This post has two parts. First is the wrap-up of Week I of our German Literature Month – focussing on literature from Germany. Please do not just skip it. It’s a tribute to all our participants. We have already seen some really amazing contributions and I would like to thank all of you for this.
There have been a lot of interesting lists and contributions made during October. They are HERE. This is the wrap-up of Week I.
Here are all of this weeks’ links with my impressions:
Lizzy has made a post on how to find German books in translation and a review of a very unique sounding book by Alina Bronsky.
Caroline – I have compiled a post with 14 women writers that shouldn’t be missed and reviewed Sebald’s book on the absence of the description of the destruction of German cities during WWII from German post-war literature. The book leads us to the Böll readalong on November 26.
Guy Savage (His Futile Preoccupations) dethrones Goethe in his musings on On Goethe’s Elective Affinities and reestablishes him again – at least in parts – in On Goethe’s Elective Affinities Part II. The review is to follow.
Rikki (Rikki’s Teleidoscope) enjoyed The Hottest Dishes of the Tartar Cuisine by Alina Bronsky as much as Lizzy. She captures the unusual voice of the narrator very well.
Alex The Children’s War wrote an in-depth review of The Oppermann’s by Lion Feuchtwanger. He writes “What makes The Oppermanns so interesting is that it has the distinction of being the first story of its kind to tell about life under the Nazis and how it affected people opposed to Hitler.”
Mel u (The Reading Lives) announces German Literature Month and reviews a very interesting short story by Gerstacker, a lesser known author. His review is proof that it is worth looking for the lesser known. Announcing German Literature Month and Short Story by Gerstacker
Tony (Tony’s Reading List) has really liked Alois Hotschnig’s – Maybe This Time and already read it twice but he doubts that he will re-read All the Lights by Clemens Meyer. Although he didn’t mind reading it at all, he doesn’t seem to be convinced it’s all that literary.
Vishy (Vishy’s Blog) has reviewed a wide range of short stories and novellas. A really wide range. Both Lizzy and myself were stunned. This is pretty much an introduction to the most important German writers. A Wide Range of German Short Stories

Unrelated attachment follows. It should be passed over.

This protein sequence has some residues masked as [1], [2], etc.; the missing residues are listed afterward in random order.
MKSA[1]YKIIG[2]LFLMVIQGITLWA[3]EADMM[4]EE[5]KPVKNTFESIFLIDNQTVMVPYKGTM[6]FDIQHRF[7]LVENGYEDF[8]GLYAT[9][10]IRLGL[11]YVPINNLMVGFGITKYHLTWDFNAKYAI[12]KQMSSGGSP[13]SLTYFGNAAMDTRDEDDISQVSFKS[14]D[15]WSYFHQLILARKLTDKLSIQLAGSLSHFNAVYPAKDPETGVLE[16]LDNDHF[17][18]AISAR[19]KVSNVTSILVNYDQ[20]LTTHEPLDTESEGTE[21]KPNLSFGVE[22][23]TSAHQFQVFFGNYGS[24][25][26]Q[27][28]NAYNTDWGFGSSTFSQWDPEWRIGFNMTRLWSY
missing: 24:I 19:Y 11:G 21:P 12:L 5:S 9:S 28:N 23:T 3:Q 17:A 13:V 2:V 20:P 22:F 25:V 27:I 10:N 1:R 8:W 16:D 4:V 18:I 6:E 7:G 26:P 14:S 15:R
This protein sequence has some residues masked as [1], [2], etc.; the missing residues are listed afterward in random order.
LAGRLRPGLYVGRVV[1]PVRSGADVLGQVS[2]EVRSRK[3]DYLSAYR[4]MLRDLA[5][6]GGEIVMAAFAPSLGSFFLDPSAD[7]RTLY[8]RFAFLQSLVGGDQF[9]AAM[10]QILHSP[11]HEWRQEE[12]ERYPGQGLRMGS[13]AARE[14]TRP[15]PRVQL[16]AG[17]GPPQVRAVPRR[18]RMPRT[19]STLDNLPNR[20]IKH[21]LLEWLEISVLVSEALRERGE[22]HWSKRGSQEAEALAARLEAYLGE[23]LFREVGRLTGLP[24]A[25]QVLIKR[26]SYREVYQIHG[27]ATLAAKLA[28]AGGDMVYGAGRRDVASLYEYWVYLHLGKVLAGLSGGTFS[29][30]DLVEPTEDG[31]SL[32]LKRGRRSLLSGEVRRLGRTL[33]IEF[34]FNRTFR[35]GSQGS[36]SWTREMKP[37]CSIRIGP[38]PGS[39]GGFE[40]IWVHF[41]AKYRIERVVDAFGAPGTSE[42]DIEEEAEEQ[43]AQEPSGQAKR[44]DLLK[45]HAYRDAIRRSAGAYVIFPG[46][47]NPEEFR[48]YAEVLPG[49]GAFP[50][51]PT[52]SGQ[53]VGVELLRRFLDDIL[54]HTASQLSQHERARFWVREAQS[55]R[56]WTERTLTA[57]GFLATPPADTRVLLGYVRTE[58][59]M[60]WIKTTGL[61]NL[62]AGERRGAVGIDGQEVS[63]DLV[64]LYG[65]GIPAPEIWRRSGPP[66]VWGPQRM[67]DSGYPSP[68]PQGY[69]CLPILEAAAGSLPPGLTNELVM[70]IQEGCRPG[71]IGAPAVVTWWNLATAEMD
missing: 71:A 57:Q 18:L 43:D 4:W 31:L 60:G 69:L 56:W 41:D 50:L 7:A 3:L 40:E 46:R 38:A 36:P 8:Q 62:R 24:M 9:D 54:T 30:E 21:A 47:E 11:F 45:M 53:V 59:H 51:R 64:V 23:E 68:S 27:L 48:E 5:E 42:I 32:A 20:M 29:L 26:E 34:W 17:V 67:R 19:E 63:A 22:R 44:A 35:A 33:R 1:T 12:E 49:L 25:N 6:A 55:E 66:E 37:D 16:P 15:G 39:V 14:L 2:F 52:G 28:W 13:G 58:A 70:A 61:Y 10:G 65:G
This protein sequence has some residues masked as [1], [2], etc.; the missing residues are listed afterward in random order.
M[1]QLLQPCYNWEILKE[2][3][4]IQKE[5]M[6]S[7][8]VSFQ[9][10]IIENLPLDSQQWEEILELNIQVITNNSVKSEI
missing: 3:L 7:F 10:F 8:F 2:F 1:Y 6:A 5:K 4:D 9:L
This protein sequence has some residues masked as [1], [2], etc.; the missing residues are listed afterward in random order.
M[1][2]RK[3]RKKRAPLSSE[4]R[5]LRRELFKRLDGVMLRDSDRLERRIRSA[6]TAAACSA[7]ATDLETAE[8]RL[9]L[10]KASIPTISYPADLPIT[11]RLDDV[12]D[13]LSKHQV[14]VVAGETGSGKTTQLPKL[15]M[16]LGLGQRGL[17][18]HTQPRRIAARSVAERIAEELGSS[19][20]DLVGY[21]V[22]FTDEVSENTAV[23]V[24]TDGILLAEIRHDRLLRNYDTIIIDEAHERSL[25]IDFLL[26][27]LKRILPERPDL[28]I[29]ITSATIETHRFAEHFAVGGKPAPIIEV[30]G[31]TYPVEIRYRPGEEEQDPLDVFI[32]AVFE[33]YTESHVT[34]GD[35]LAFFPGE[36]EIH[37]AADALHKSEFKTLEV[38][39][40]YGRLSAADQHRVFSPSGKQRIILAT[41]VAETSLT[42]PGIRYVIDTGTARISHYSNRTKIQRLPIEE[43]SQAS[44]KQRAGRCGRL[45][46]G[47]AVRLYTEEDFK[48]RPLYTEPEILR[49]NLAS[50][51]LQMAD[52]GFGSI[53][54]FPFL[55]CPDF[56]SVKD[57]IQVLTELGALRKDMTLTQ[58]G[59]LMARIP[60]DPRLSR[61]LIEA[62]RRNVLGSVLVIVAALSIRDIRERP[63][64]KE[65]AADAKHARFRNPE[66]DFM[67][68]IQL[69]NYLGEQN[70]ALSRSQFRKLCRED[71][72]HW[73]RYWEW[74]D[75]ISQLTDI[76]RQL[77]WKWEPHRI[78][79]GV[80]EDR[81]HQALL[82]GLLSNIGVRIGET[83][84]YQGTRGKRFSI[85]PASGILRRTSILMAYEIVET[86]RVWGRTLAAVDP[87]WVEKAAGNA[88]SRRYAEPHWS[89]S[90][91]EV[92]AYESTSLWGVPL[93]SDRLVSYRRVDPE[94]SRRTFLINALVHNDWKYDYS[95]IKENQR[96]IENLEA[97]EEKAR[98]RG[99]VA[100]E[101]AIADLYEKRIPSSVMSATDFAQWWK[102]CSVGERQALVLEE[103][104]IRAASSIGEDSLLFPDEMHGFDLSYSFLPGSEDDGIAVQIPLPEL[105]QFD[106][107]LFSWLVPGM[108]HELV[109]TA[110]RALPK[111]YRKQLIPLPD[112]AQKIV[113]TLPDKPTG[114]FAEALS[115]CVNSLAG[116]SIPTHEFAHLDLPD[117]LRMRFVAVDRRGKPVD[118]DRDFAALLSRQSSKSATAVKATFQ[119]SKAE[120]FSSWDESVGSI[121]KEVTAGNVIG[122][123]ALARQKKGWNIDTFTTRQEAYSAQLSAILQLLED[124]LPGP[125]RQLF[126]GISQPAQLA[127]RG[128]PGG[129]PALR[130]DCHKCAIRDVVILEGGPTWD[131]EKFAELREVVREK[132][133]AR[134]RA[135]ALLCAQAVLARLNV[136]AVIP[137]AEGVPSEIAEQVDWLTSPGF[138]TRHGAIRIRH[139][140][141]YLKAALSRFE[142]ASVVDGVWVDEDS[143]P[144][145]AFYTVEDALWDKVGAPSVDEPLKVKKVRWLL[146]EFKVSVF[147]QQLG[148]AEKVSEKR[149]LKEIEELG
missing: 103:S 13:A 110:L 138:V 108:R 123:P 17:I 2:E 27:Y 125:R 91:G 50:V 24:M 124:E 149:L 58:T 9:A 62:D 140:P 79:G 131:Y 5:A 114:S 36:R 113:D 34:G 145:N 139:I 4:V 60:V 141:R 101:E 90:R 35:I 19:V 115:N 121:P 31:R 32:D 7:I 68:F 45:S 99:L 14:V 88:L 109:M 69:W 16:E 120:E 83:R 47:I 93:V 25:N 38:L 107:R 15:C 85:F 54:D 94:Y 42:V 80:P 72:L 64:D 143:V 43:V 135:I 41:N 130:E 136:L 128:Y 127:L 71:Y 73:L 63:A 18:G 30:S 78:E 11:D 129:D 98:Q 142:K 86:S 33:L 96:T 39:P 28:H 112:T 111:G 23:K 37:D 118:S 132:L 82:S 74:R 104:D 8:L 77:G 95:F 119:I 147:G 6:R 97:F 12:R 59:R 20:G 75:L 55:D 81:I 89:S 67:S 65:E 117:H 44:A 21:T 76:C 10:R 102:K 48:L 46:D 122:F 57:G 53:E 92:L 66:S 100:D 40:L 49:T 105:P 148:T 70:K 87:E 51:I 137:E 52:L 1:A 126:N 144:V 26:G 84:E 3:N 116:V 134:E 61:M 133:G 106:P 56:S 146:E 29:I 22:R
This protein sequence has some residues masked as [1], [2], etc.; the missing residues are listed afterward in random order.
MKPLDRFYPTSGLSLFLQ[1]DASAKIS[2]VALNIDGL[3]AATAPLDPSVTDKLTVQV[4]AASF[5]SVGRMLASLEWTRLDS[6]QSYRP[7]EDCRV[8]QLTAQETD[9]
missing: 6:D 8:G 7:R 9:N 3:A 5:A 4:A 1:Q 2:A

Stu (Winstonsdad’s Blog) I was equally amazed about the wide range of books reviewed by Stu. There are some wonderful books to discover here. An early novel by the Nobel Prize winner Nadirs by Herta Müller , a novella by the author of Perfume The Pigeon by Patrick Süskind, a poetical novella Jarmila by Ernst Weiss and a novel of a Swiss writer A Perfect Waiter by Alain Claude Sulzer.
Amateur Reader (Tom) Wuthering Expectations wrote one post on the melancholic story Flagman Thiel by Gehart Hauptmann (also reveiwed by Vishy) and two posts on Hauptmann’s play Gerhart Hauptmann-Before Daybreak - Gerhart Hauptmann’s characters.
Effi Briest Readalong
The following people have posted so far, some freestyle, some answering our questions.
This and That
Yes, we were also featured on the web.
Melville House Press on What to drink when reading Heinrich Böll
And here, finally, the winners of the Heinrich Böll giveaway courtesy of Melville House Press.
The winner of The Train Was on Time and The Clown is
Priya from Tabula Rasa
The winner of Group Portrait with Lady and Billards at Half-Past Nine is
Guy from His Futile Preoccupations
And the winner of The Irish Journal and The Safety Net is
Stu from Winstonsdad’s Blog
Happy reading Priya, Guy and Stu!
Please send me your address via beautyisasleepingcat at gmail dot com.
The giveaway is part of German Literature Month.
The next giveaway will take place on Wednesday 9 November 2011. Remember… It’s crime week…. there are some great books to be won. And, yes, those who won already can still participate.